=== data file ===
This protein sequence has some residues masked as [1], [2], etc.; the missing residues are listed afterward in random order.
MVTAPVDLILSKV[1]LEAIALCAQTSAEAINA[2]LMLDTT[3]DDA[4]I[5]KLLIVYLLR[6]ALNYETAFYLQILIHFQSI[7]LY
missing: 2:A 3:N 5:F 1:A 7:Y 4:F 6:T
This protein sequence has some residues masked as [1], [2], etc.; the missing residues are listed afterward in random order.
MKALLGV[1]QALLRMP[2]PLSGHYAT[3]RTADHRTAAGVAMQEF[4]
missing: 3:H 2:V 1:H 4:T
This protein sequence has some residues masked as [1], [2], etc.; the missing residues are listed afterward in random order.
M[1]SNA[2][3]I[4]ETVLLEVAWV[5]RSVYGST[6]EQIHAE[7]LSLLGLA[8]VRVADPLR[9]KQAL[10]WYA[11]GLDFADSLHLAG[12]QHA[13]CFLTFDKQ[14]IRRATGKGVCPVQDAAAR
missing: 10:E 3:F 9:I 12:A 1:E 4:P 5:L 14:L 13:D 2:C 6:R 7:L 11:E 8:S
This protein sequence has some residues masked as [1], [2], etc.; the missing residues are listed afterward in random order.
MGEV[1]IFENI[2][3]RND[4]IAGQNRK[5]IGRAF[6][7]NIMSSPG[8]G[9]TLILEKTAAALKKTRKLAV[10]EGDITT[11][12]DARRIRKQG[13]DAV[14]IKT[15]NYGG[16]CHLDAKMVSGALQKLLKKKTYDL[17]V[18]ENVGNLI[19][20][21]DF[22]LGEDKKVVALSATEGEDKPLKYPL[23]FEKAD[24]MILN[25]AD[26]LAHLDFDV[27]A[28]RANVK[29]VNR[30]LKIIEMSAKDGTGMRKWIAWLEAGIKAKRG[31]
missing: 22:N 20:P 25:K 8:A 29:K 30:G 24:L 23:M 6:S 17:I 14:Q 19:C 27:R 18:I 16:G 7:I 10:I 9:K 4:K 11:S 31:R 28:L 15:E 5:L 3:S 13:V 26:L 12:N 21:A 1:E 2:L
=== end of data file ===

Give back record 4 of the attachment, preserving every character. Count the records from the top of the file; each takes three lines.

This protein sequence has some residues masked as [1], [2], etc.; the missing residues are listed afterward in random order.
MGEV[1]IFENI[2][3]RND[4]IAGQNRK[5]IGRAF[6][7]NIMSSPG[8]G[9]TLILEKTAAALKKTRKLAV[10]EGDITT[11][12]DARRIRKQG[13]DAV[14]IKT[15]NYGG[16]CHLDAKMVSGALQKLLKKKTYDL[17]V[18]ENVGNLI[19][20][21]DF[22]LGEDKKVVALSATEGEDKPLKYPL[23]FEKAD[24]MILN[25]AD[26]LAHLDFDV[27]A[28]RANVK[29]VNR[30]LKIIEMSAKDGTGMRKWIAWLEAGIKAKRG[31]
missing: 22:N 20:P 25:K 8:A 29:K 30:G 24:L 23:M 6:S 17:I 14:Q 19:C 27:R 18:I 16:G 7:I 10:I 9:K 4:K 11:S 31:R 28:L 15:E 5:L 3:S 13:V 26:L 12:N 21:A 1:E 2:L